Katie Polglase, Magdalene College
BA Arabic & Persian Studies Part IB (2013)
"I came to Cambridge last year to study Spanish and Arabic. I had studied Spanish at school but Arabic was a complete stab in the dark. Luckily it was a stab right on target, and by the end of first year I had decided to drop Spanish and move fully into FAMES, picking up Persian alongside Arabic. Studying Arabic is a completely new type of language learning experience. At first it can appear a formidable challenge, but it is also extremely refreshing. Arabic is a Semitic language and so its linguistic basis is entirely different to that of the European languages I was taught at school.
The department is small - under 20 students of Arabic per year - and the workload is large. However if you ask any student of AMES whether they are happy to be there, it is a resounding yes. The small number of students means that classes are more relaxed, more intimate, and students develop friendships that rival those inside College. The workload is treated as part of the deal. You are starting a new language and want to come away fluent so there’s going to be a lot to learn. But the goals are realistic and you are never set irrelevant work.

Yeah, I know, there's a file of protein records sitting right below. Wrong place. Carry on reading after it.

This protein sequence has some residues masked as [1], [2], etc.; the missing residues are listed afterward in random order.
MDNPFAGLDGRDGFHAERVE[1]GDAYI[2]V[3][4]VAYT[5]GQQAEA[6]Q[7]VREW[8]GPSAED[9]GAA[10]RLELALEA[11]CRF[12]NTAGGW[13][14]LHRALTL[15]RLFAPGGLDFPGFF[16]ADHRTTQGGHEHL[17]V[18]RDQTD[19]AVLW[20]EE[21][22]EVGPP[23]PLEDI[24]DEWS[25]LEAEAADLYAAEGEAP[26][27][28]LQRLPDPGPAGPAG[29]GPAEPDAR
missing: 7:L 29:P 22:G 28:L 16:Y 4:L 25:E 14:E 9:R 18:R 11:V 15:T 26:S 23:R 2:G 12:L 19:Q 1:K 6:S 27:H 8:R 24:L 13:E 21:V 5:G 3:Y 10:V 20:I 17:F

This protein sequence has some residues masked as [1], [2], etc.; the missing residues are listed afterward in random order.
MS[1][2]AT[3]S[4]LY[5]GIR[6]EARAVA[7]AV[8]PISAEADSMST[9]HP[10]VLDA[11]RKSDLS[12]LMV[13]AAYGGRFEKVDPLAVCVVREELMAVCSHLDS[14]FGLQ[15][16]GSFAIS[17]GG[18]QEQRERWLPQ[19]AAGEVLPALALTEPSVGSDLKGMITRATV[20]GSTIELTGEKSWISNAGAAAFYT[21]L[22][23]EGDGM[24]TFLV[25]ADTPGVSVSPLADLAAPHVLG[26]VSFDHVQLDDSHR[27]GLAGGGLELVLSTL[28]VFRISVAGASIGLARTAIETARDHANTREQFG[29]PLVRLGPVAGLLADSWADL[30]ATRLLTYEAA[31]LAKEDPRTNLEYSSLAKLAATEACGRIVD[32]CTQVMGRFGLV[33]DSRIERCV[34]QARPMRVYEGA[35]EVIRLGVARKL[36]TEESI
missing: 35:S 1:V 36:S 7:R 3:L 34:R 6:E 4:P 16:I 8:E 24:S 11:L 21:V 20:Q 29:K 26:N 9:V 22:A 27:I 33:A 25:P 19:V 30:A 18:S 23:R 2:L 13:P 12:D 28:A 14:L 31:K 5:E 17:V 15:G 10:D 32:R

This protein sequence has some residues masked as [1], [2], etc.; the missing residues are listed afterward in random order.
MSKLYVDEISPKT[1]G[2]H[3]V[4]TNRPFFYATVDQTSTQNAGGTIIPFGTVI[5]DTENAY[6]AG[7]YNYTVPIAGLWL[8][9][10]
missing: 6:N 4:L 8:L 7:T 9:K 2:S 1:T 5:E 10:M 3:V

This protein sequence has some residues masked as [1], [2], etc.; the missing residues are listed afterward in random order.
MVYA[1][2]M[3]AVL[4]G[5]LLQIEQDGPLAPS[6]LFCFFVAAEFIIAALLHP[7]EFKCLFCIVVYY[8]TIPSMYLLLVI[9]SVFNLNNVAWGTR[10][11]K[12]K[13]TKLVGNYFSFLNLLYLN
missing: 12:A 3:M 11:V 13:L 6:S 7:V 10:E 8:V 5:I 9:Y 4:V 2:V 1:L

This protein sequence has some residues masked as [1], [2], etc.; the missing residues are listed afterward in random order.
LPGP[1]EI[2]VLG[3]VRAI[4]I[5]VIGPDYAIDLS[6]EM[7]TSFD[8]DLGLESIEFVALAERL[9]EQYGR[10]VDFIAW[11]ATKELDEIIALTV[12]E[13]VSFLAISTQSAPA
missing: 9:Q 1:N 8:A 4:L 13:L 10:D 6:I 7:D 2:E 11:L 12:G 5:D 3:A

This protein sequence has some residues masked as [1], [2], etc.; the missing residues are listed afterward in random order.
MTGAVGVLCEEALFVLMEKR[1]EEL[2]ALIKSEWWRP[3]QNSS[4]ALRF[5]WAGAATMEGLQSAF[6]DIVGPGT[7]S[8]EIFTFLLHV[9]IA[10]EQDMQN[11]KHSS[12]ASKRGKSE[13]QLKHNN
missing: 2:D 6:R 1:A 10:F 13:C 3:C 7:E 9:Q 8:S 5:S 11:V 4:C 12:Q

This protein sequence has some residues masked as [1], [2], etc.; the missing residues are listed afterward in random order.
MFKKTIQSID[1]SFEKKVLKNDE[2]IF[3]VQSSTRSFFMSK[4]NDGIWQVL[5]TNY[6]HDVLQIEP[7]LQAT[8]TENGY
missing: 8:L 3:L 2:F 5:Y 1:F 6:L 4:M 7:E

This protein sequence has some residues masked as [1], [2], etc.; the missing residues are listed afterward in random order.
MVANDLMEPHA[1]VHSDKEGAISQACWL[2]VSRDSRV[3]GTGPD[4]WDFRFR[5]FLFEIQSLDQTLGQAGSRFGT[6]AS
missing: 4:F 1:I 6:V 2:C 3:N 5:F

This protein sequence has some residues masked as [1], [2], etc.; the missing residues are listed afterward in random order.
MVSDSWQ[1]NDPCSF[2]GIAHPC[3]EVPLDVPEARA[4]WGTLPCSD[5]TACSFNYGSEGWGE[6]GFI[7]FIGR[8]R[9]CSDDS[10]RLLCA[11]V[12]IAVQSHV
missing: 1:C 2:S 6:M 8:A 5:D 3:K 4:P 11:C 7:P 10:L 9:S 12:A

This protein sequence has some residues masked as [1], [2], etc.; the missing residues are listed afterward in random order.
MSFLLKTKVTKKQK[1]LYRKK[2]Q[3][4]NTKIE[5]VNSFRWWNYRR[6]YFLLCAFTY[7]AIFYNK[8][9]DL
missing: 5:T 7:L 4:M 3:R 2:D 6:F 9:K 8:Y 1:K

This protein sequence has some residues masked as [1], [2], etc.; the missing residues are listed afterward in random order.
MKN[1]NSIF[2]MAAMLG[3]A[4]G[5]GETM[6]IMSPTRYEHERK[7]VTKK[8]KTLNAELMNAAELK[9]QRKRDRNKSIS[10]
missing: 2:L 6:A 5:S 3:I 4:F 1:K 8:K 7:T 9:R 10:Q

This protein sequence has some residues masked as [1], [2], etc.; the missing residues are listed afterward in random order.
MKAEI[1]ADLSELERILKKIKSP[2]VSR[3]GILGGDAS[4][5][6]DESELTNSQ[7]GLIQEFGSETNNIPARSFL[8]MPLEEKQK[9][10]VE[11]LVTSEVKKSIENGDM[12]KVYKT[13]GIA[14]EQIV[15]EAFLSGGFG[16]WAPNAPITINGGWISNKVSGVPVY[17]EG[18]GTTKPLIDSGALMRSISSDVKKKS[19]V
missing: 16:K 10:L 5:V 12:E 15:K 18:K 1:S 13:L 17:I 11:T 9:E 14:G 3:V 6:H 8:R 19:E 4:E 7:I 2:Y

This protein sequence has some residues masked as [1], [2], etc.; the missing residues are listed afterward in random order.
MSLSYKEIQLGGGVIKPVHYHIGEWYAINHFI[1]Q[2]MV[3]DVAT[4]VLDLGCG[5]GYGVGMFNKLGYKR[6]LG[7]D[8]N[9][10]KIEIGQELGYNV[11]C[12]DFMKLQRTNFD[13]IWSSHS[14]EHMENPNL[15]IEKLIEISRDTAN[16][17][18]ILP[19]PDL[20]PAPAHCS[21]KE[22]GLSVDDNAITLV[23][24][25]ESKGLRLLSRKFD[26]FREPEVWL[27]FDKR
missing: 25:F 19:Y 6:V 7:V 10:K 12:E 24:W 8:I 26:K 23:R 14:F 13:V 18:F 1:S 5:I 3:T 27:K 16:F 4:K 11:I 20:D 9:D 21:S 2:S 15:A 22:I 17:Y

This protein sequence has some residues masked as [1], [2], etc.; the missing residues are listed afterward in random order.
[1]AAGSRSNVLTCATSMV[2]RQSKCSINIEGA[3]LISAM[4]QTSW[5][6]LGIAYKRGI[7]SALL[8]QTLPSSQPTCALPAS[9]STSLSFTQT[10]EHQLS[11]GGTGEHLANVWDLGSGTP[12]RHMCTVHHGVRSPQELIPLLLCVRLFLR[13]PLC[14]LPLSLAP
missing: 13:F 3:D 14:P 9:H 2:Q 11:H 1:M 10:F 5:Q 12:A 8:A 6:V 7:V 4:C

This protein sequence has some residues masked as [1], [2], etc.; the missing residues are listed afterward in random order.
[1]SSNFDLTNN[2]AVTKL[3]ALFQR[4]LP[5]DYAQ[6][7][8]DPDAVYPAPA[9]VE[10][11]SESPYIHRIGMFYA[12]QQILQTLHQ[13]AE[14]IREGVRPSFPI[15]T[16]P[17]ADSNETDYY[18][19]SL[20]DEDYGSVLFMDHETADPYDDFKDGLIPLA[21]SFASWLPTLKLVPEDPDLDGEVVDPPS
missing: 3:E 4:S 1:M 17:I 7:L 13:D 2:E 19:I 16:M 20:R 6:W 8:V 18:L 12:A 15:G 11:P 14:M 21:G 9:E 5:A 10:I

As a second year, I am currently planning for my Year Abroad next year. Once again, it is a daunting but terribly exciting prospect. I visited Jordan last summer with my fellow Arabic students and it was an eye-opening experience. This was my first trip to the Middle East since entering Cambridge and the ability to start communicating in Arabic was fantastic. It reminded us all of the importance of the language we were learning. Alongside the language papers, I am also taking papers in Arabic Literature and Middle Eastern politics and society. In the latter paper we have been examining the Israeli-Palestinian conflict from an anthropological perspective. The work has really interested me and I am considering the possibility of focusing my year abroad research on a related topic. I hope to visit the refugee camps in the West Bank and examine how the conflict is viewed from the perspective of the camps’ inhabitants. As part of my previous study of Spanish, I spent a month in Mexico teaching children from the poorer parts of Mexico City. I hope to use this experience and interest to focus my dissertation on the impact of the conflict on children in the Palestinian camps. I’m currently planning a trip to the West Bank this Easter to do further research.
It is an exciting prospect. I am aware that the guidance of my professors, and my increasing competence in the Arabic language, will make it all the more fulfilling and valuable."